Sample Term Paper On Chemtrails, Geoengineering, Climate Change: Conflicting Frames?
The dramatic change in climate has been a staple on global agenda for decades. Since climate change prominence to public awareness in 1980's, a broad range of UN-led and international programs and summits have been in place in order to help stop worrying climate phenomena. Typical issues include, for example, rising temperatures and sea levels, glacial meltdowns, carbon emissions and crop damage. The case for climate change has gained further momentum as mixed groups of international anti-globalization and anti-capitalism, anti-establishment organizations formed and called for political, economic and social changes far surpassing climate change and environmental conservatism demands. Contexts of politically, economically and socially charged have, indeed, risen into international prominence within contexts of global climate discussions. Against a background so charged, chemtrails, geoengineering and climate change continue to raise increasing controversy. Indeed, much has been said and written as to what constitutes chemtrails, geoengineering and climate change. Each appears to acquire a context-specific meaning (Poumadère, Bertoldo, and Samadi, 2011; Caims and Stirling, 2014; Fleming, 2010; Leviton, 2007). Given expanding roles of states and non-state actors, globalization, rapidly changing economic realities as well as dramatic changes in a post-Cold War world, chemtrails, geoengineering and climate change have come in sharp focus and developed into much broader contexts. Their meanings – and hence interpretations – have changed quickly in a radically changing world. Yet, notable of all meanings are ones embedded in military, political, sustainability, scientific contexts. The collapse of Soviet Union, U.S. dominance of world politics, shifting concerns for environment against a background of increased awareness of climate changes as well as spreading health hazards due to climate changes – all have only re-configured global agenda permanently.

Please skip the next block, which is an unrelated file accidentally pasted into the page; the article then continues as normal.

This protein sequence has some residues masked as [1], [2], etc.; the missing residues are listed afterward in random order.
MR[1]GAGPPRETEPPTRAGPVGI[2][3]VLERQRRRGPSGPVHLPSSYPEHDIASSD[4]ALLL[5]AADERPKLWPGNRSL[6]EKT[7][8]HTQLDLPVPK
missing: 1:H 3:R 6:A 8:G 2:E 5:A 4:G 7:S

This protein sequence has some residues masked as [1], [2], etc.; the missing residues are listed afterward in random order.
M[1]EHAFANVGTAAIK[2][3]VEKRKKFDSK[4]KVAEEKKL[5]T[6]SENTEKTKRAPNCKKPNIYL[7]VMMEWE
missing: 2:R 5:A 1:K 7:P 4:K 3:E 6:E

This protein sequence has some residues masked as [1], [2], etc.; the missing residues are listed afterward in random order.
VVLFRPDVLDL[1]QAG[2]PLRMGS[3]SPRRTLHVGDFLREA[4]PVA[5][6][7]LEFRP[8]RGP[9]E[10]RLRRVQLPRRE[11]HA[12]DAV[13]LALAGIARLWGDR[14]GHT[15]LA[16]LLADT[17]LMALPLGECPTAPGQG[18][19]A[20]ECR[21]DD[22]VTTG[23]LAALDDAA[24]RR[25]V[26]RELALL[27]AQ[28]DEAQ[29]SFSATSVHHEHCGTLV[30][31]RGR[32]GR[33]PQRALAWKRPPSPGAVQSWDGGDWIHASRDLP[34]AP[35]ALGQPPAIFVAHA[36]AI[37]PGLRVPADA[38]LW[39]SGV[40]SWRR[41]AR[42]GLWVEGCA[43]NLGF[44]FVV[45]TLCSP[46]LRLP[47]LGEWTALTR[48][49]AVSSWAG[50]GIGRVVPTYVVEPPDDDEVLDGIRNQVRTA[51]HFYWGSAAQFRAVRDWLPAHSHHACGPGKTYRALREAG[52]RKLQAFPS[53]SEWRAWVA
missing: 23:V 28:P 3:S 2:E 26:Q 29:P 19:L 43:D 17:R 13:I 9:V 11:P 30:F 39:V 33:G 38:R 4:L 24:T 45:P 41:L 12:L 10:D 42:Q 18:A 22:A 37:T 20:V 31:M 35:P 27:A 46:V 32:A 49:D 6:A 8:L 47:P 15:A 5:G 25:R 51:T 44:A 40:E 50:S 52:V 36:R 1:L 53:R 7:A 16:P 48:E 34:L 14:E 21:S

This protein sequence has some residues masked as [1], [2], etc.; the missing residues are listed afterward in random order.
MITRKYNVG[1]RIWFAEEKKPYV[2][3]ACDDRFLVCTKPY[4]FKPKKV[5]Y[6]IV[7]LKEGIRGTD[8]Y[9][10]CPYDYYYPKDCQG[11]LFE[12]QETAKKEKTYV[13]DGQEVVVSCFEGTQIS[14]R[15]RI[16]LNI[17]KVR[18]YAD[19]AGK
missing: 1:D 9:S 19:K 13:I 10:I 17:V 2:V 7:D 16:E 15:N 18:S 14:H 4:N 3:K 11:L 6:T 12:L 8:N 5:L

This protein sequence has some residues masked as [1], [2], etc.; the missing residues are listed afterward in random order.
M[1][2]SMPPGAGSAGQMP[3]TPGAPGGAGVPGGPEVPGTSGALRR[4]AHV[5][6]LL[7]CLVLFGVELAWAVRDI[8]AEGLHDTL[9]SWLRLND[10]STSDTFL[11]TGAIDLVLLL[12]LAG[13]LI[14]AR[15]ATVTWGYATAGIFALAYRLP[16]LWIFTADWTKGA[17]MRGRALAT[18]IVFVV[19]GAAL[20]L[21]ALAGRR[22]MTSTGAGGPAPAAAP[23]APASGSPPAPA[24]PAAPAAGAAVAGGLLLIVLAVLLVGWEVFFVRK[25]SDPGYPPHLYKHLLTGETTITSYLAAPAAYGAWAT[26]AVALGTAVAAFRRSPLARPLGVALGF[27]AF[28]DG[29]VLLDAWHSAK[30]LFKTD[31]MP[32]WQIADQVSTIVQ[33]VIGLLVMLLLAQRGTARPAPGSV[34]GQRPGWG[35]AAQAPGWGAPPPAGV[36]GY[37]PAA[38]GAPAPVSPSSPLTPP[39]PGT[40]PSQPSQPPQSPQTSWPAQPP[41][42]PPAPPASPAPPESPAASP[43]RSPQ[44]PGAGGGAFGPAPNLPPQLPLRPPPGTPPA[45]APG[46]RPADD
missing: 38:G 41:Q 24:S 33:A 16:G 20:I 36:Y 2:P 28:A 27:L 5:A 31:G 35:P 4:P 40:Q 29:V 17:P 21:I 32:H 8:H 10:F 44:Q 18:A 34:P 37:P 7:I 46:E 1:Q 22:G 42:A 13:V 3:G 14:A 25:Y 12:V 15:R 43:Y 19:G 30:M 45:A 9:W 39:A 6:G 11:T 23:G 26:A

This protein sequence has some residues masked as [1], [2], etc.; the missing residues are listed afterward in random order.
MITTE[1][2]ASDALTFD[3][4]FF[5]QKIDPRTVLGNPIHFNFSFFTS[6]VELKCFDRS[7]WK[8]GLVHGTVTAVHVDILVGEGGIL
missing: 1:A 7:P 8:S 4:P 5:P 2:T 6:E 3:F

The military position, for example, assumes a manipulation war of climate based on routine aerial exercises to geoengineer climate for military purposes (Chossudovsky, 2014; Sarich, 2014; Red Bull Films) not to oppose a well-defined military pole but to ascertain world dominance by pursuing military goals in less defined warfare contours. This militarization of a once civil public debate is, in fact, a response to growing militarization in U.S. civil discourse, locally and abroad. Accordingly, chemtrails, geoengineering and climate change all have come to be discussed and interpreted in pure military terms as befits a society adopting militarization as public discourse of priority.